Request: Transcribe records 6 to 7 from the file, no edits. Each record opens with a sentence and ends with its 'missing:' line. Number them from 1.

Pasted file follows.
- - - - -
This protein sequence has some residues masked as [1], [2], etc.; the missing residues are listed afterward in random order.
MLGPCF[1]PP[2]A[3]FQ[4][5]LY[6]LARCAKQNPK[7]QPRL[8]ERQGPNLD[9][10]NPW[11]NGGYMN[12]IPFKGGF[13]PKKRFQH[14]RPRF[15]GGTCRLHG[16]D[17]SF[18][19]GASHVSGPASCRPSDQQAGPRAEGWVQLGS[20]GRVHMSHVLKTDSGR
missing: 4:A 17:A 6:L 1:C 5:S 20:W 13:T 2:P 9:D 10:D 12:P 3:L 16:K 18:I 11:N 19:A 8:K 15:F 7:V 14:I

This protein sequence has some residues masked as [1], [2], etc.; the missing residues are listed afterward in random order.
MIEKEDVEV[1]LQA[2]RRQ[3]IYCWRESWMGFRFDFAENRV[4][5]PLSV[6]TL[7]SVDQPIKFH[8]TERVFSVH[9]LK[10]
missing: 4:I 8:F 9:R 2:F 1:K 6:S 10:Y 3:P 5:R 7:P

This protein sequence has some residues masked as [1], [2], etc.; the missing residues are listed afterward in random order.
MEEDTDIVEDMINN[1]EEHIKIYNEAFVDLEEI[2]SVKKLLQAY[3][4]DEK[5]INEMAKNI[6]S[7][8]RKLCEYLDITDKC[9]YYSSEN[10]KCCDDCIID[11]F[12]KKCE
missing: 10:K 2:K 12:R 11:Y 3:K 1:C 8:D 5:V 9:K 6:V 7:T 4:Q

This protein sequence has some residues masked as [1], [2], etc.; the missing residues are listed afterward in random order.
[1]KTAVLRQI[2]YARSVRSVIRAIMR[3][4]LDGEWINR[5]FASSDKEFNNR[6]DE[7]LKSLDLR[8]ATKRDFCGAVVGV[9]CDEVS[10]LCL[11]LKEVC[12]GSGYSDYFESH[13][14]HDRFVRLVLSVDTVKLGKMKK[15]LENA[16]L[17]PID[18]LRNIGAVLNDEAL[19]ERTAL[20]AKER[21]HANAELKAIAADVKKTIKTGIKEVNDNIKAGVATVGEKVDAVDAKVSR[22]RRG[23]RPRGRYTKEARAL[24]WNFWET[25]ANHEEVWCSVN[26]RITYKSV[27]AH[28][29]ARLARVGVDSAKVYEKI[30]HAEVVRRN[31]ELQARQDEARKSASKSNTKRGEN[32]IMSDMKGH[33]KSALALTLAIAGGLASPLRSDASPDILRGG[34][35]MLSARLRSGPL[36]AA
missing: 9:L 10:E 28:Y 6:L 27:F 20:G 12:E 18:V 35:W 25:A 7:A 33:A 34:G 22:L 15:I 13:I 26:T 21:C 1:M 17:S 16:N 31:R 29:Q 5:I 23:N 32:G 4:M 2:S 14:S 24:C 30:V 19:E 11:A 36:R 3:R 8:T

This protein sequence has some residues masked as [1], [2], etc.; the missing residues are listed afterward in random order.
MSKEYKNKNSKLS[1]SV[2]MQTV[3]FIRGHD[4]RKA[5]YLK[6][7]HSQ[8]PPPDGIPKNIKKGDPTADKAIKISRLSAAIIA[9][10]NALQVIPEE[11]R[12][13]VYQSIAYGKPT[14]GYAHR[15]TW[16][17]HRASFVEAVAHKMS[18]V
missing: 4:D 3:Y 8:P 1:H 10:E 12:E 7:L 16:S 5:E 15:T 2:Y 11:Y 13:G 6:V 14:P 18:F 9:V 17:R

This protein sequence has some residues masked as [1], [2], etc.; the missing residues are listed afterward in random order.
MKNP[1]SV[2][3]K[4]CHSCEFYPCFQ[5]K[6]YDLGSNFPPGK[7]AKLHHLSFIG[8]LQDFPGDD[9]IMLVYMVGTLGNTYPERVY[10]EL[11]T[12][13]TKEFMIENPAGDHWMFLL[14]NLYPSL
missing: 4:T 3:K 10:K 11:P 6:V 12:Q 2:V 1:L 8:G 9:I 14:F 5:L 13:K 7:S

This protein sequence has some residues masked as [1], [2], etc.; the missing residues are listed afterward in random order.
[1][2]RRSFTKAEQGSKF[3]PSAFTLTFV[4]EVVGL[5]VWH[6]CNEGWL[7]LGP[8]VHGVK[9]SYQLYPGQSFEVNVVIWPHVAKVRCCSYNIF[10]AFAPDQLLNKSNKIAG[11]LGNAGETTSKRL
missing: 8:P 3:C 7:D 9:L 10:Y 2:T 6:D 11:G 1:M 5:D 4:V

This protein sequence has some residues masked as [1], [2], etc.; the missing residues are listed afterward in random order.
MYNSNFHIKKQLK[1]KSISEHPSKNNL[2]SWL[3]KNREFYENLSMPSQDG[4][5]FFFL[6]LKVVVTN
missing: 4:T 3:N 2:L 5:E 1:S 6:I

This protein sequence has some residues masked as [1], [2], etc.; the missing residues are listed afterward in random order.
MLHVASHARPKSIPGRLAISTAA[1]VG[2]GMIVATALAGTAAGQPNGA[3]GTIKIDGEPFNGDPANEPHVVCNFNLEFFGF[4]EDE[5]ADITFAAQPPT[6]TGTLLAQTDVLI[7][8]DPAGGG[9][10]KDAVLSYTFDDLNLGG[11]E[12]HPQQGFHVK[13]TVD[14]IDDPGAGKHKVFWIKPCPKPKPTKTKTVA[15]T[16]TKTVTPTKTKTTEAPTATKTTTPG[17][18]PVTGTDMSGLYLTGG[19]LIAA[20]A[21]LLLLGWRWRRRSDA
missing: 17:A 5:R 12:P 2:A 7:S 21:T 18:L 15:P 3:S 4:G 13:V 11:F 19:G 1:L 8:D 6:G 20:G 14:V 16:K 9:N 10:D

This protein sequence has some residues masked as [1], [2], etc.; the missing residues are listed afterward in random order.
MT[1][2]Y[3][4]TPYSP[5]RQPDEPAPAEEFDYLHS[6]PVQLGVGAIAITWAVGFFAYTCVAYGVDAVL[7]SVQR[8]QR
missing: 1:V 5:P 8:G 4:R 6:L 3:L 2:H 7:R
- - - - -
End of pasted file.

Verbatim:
This protein sequence has some residues masked as [1], [2], etc.; the missing residues are listed afterward in random order.
MKNP[1]SV[2][3]K[4]CHSCEFYPCFQ[5]K[6]YDLGSNFPPGK[7]AKLHHLSFIG[8]LQDFPGDD[9]IMLVYMVGTLGNTYPERVY[10]EL[11]T[12][13]TKEFMIENPAGDHWMFLL[14]NLYPSL
missing: 4:T 3:K 10:K 11:P 6:V 12:Q 2:V 1:L 8:G 9:I 14:F 5:L 13:K 7:S

This protein sequence has some residues masked as [1], [2], etc.; the missing residues are listed afterward in random order.
[1][2]RRSFTKAEQGSKF[3]PSAFTLTFV[4]EVVGL[5]VWH[6]CNEGWL[7]LGP[8]VHGVK[9]SYQLYPGQSFEVNVVIWPHVAKVRCCSYNIF[10]AFAPDQLLNKSNKIAG[11]LGNAGETTSKRL
missing: 8:P 3:C 7:D 9:L 10:Y 2:T 6:D 11:G 1:M 5:D 4:V